More than 100 applicants have been barred from Harvard's business school after they were discovered hacking into its admissions website.
Hackers tried to find out Harvard's admissions decisions
Rivals Stanford and the Massachusetts Institute of Technology have also rebuffed students who tried to find out early what decisions had been made.
The 119 Harvard hackers were barred after one of them was found to have posted instructions online.
A university spokesman described their activities as a "breach of trust".
Competition for places at leading US universities is intense. Many parents pay for personal tuition to try to give their children an advantage.
Most of the Harvard hackers, responding to an online message board hosted by Business Week magazine, were unsuccessful.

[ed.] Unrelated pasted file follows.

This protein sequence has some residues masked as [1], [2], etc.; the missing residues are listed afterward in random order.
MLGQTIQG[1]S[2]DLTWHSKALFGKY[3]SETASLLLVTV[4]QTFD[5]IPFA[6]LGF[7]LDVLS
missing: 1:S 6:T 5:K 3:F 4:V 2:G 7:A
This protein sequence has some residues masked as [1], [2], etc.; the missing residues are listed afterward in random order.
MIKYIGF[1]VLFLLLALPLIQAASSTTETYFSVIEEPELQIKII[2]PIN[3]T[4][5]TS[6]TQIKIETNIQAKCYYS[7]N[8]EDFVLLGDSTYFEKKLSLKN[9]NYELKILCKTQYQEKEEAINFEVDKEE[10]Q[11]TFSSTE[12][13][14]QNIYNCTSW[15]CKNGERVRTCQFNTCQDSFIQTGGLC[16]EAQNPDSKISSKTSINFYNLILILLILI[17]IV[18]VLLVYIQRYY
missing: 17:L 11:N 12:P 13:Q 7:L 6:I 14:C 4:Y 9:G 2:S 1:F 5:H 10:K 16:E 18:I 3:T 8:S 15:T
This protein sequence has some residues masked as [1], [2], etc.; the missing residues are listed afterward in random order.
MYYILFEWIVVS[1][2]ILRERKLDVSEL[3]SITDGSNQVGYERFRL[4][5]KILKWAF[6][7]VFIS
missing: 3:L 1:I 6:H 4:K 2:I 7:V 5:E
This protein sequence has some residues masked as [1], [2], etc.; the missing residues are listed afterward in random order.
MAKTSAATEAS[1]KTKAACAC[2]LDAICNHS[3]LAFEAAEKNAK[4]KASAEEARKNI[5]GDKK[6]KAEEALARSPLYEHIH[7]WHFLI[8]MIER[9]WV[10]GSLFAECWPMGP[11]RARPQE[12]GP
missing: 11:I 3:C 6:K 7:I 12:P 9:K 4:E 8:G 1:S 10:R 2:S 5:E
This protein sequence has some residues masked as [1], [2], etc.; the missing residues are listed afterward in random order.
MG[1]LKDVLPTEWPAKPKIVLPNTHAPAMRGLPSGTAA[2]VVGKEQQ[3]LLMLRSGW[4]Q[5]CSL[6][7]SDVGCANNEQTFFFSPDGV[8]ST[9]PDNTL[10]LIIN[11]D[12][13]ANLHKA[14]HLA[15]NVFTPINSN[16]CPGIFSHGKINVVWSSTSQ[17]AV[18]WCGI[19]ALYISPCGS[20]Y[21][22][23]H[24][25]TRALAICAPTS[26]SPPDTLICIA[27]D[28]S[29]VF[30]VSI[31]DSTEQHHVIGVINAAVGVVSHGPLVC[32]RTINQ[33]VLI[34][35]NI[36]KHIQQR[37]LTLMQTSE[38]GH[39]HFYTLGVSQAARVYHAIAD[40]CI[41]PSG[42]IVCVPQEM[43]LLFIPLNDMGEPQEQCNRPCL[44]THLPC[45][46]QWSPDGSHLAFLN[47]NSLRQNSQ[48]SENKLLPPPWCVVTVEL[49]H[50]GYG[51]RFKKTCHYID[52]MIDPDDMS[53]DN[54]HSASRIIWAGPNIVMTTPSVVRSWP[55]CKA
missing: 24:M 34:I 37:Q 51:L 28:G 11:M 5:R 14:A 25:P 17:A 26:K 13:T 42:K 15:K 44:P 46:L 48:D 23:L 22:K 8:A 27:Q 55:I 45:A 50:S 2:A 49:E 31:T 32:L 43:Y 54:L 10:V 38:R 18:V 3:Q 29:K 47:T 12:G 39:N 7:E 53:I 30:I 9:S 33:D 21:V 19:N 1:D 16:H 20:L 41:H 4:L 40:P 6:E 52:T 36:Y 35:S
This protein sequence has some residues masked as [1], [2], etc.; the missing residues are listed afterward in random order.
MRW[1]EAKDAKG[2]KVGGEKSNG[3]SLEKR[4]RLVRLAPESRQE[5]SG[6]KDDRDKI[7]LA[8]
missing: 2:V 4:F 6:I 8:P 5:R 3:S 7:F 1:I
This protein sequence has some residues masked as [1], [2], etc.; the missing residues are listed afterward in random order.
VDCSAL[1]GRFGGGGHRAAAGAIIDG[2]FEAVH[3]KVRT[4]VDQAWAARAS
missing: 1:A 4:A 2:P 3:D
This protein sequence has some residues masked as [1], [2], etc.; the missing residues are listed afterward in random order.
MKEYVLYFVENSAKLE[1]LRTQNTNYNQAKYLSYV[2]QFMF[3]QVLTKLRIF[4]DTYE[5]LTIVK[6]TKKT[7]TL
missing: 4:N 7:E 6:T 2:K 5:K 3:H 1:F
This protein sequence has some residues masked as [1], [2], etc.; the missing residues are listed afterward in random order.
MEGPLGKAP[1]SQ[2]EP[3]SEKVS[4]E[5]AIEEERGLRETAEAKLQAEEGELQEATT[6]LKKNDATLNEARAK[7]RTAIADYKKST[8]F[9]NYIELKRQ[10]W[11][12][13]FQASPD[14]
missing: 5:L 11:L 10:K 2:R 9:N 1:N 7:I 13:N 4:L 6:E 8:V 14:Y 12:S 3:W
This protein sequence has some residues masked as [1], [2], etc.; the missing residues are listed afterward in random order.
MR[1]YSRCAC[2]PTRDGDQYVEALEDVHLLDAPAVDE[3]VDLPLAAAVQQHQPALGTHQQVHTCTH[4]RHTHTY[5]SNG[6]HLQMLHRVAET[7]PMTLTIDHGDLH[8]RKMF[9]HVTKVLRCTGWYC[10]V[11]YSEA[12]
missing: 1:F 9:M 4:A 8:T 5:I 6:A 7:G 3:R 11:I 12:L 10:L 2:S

Some 32 files at MIT's Sloan School of Management were also targeted, and another 41 at Stanford, the Boston Globe reported.
Harvard Business School said those caught had failed a "moral" test.
MIT said it would re-consider candidates who applied again next year, but wanted "evidence that this was an aberration".
Meanwhile, Harvard's president, Lawrence Summers, faces a vote of no confidence next week, after suggesting that women may have less "innate ability" than men at maths and science.
However, the undergraduate faculty, which meets on Tuesday, does not have the power to sack him.
Dr Summers has repeatedly apologised for his remarks, made at a seminar in January.